Modern kitchen cabinets are manufactured from a composite timber product called MDF (medium density fibreboard), which is made by binding wood fibres together with – you guessed it – urea-formaldehyde resin. Most MDF sold is rated E1, which means it contains the maximum amount of formaldehyde permitted by Australian Standards. If you’re building or renovating a kitchen, consider asking your cabinetmaker to use E0 MDF instead, which contains half the formaldehyde of the E1 panels.
Victorian architect Ande Bunbury designs environmentally sensitive buildings that are both beautiful to look at and to live in. After sighting international research linking good indoor air quality with improved recovery rates in hospitals – and learning rates in schools – Bunbury chooses locally sourced materials with low toxicity for all her projects. In this Melbourne terrace, all the kitchen joinery is made from E0 low-formaldehyde MDF.
Deck the walls
Paint – the most fundamental element of any decorating project – is a veritable melting pot of VOCs. The magic of paint is that it goes on wet and dries to a lovely hard-wearing, dirt-resistant finish – and it takes a complex amalgam of chemicals to perform this task. While compositions vary, fumes from standard paints can include formaldehyde, benzene, and methylene chloride. Enamel paints, being solvent-based, will release more VOCs than water-based acrylics. Tints contain VOCs as well, so the darker the colour, the higher the chemical load.
Fortunately, as paint technology has improved, several manufacturers including Porter’s Paints, Resene, Ecolour, Dulux and Wattyl now offer acrylic formulations and water-based enamel paints with low- or zero- VOC levels.
Alternatively, you could opt for a natural paint. These lime- or clay- based formulations contain no synthetic chemicals, so they’re completely safe. While not always as hard-wearing as a regular acrylic paint, they do create an attractive, more tactile finish, as seen in this living room, which has been finished with RockCote Clay Paint.
Or you could skip the paint altogether. In this Sydney cottage, rustic reclaimed bricks juxtapose nicely against the streamlined cabinetry. In reusing the existing elements of the home, architects from Studio 74 were able to retain this cottage’s depth of character while maintaining the integrity of the air quality. Note the choice of stainless steel for the benchtop – this is another completely VOC-free option for the kitchen.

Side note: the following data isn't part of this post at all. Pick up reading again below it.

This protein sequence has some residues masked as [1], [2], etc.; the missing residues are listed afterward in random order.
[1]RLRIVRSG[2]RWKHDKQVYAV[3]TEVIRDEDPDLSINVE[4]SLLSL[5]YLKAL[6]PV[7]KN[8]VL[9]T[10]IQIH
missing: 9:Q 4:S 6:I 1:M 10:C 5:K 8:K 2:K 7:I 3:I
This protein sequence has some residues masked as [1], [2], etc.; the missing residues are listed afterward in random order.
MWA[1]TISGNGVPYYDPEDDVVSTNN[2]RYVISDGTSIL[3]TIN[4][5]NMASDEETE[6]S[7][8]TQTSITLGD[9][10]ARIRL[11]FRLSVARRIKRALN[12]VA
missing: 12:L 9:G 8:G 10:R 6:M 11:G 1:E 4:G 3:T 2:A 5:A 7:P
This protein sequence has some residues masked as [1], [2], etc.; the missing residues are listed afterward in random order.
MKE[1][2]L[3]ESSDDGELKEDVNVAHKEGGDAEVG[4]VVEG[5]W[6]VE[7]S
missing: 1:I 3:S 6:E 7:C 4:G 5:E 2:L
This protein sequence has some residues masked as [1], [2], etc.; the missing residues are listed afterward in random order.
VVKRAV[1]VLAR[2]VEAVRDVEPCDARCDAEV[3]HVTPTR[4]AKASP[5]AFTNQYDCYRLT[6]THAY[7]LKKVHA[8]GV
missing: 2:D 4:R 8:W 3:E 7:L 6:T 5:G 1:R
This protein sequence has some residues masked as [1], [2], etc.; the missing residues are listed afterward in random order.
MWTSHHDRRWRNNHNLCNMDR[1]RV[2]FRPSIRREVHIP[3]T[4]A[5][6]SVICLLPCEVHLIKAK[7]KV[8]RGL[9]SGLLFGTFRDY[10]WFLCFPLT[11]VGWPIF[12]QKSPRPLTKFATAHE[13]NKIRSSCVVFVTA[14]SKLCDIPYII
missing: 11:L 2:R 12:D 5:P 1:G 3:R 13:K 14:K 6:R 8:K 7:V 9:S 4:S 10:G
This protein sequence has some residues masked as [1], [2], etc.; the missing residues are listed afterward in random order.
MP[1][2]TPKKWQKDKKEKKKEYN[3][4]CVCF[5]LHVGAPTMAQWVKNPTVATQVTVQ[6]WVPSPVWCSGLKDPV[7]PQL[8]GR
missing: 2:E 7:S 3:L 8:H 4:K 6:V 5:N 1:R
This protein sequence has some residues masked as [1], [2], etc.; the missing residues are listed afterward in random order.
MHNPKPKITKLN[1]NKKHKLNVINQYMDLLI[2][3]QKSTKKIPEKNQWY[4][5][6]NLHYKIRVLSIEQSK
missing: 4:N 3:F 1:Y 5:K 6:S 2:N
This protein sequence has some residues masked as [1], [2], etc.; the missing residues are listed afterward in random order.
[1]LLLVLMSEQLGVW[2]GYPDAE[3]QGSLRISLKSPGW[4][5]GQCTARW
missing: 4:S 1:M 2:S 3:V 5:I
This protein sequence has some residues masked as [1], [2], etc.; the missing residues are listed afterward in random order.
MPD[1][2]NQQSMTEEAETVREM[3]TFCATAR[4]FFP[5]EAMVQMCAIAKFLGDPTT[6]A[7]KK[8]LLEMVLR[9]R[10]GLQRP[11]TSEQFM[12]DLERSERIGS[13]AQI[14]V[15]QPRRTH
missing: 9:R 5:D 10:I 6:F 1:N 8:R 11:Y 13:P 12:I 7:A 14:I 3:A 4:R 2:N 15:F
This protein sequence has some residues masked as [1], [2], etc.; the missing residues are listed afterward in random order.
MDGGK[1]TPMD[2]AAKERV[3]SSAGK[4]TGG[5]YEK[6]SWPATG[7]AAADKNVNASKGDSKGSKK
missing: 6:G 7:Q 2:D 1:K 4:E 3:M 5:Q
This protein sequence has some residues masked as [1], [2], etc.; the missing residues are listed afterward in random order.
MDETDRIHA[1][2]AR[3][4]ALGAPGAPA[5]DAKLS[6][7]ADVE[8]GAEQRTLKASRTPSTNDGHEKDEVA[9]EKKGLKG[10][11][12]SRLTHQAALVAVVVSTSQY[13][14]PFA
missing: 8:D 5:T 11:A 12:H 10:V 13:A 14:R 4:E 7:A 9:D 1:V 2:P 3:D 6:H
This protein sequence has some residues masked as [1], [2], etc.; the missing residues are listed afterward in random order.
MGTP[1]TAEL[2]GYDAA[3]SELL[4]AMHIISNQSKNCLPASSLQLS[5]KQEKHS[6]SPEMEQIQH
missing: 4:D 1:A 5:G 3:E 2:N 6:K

Most low-cost furniture these days is manufactured from MDF, which, as previously mentioned, presents a major source of toxic VOC emissions. In nurseries and bedrooms in particular, seek out quality furniture made from solid plantation-grown timber and painted with a low or zero-VOC finish.
Alternatively, you could save some dollars, help the environment, and create a healthier home by filling it with secondhand finds. Older varnished timber pieces will have already finished off-gassing. Or you can add a personal touch with a quick sand-back and a lick of zero-VOC paint.
What else can we do?
Building materials, furnishings, floor coverings, paint, carpets and furniture slowly release VOCs over time, and these can build up in closed-off, unventilated rooms. So throw open the windows regularly to give these emissions a chance to escape. Ideally, you want to open windows on opposite sides of a room, which will allow the cross-breeze to flush the toxins away.
Many of us inadvertently pollute our interiors when we use cleaning products to keep our kitchens and bathrooms sparkling. Chlorine bleach, oven cleaners, disinfectants, floor polish and fragrances in detergents and air fresheners can all emit vapours that are harmful to our health. The solution? Go natural with bicarb (baking) soda and vinegar, lemon juice, sturdy microfibre cloths and good old-fashioned elbow grease.
You can also use plants to freshen up your interiors – both visually and from an air-quality perspective. Research conducted at University of Technology Sydney has shown that plants can filter harmful toxins from the air. While any plant will do, some of the species shown to filter the most benzene from indoor air included old favourites such as the kentia palm (Howea forsteriana), peace lily (Spathiphyllum), and Queensland umbrella tree (Schefflera actinophylla).